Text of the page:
Saturday, November 24, 2012

A New Look at an Old Story!

Notice anything different?!
A friend put her nativity out yesterday with the usual set of participants. This morning she found a creative twist to the traditional scene. The dinosaurs had also come to worship Baby Jesus! Wonder if they came before or after the shepherds or between the shepherds and the wise men?
It's kind of cool, isn't it? It's pretty tragic when the wonderful story of the Gospel becomes so commonplace that we lose our sense of wonder!
It's interesting that dinosaurs can bring back a sense of wonder!
It's not just the Gospel story; it's life in general! We so easily lose our sense of wonder, joy and expectation! We get all mired down in sloughing through the mud of daily existence until that's all we see and we miss the wonder! 

Friday, November 23, 2012

Listening Kindly!

In ministry and especially ministry to special needs families this is SO true! It's not words even wise words that reach the heart! It's the kind heart that really listens! That's what matters as we show Jesus to the watching world!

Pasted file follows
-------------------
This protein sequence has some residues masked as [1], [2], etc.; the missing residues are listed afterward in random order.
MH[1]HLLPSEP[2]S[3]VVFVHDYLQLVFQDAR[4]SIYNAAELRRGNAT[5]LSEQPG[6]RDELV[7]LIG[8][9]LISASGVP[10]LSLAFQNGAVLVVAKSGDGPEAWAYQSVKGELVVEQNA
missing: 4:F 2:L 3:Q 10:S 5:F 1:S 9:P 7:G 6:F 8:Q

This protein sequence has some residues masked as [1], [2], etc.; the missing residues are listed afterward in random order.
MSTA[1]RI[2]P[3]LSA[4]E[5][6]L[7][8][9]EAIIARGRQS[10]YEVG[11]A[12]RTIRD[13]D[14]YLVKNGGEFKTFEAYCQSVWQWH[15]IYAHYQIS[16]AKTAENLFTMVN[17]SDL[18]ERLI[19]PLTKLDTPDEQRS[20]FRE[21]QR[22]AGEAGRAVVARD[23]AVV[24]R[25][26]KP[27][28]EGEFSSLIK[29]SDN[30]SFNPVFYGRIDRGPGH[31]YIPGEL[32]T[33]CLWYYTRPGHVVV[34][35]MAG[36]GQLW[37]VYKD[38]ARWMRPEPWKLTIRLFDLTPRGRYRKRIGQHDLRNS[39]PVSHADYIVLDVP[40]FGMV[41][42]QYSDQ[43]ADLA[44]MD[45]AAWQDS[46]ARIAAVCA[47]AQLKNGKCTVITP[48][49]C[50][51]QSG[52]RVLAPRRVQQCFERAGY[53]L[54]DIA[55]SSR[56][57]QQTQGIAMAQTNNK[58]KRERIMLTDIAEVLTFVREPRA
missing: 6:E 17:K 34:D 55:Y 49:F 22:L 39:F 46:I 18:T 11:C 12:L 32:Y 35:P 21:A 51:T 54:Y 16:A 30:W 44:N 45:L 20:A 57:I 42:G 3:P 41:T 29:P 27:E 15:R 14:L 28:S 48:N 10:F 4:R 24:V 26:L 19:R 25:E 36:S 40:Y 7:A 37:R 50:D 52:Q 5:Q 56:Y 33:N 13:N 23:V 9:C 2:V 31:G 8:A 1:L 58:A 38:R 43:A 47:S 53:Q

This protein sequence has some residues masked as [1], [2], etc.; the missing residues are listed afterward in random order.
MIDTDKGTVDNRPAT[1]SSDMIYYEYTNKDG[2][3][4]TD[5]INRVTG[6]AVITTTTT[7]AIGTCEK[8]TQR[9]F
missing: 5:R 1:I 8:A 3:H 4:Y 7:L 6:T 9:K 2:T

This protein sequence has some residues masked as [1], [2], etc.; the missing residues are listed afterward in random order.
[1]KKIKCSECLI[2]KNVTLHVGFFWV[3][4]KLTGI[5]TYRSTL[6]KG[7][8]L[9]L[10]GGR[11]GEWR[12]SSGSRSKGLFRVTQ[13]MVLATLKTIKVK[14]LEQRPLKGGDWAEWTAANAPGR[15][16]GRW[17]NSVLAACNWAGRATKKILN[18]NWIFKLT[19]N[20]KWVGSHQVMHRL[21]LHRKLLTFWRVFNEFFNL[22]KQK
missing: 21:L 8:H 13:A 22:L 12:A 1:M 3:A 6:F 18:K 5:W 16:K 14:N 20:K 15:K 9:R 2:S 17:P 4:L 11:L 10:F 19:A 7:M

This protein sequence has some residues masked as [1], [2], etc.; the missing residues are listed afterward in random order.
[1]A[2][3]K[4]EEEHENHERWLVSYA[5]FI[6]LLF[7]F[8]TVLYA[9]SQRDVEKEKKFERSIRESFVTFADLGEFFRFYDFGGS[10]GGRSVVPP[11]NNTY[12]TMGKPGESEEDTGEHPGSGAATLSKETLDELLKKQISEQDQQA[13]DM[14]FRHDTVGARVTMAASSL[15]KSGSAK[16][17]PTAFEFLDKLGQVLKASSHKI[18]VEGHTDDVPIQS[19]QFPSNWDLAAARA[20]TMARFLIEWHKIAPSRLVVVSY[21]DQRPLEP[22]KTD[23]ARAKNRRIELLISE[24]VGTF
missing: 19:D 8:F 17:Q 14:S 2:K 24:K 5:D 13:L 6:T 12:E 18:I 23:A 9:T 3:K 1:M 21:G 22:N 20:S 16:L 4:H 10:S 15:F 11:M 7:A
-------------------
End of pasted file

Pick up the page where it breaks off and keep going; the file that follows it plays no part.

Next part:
Thursday, November 22, 2012

Now Thank We All Our God

Approximately 375 years ago, a little known German pastor named Martin Rinkart lived in the walled town of Eilenburg. The Thirty Years War (1618-1648) with all its horrors was fought in central Europe but spread to almost every European country. It was a terribly long war which decimated huge areas of many European countries as it was fought from countryside to town from one country to another. Famine and plague were rampant. And Europe became a seething mass of refugee-fugitives which overcrowded small towns and cities. Eilenburg was overrun by such refugees.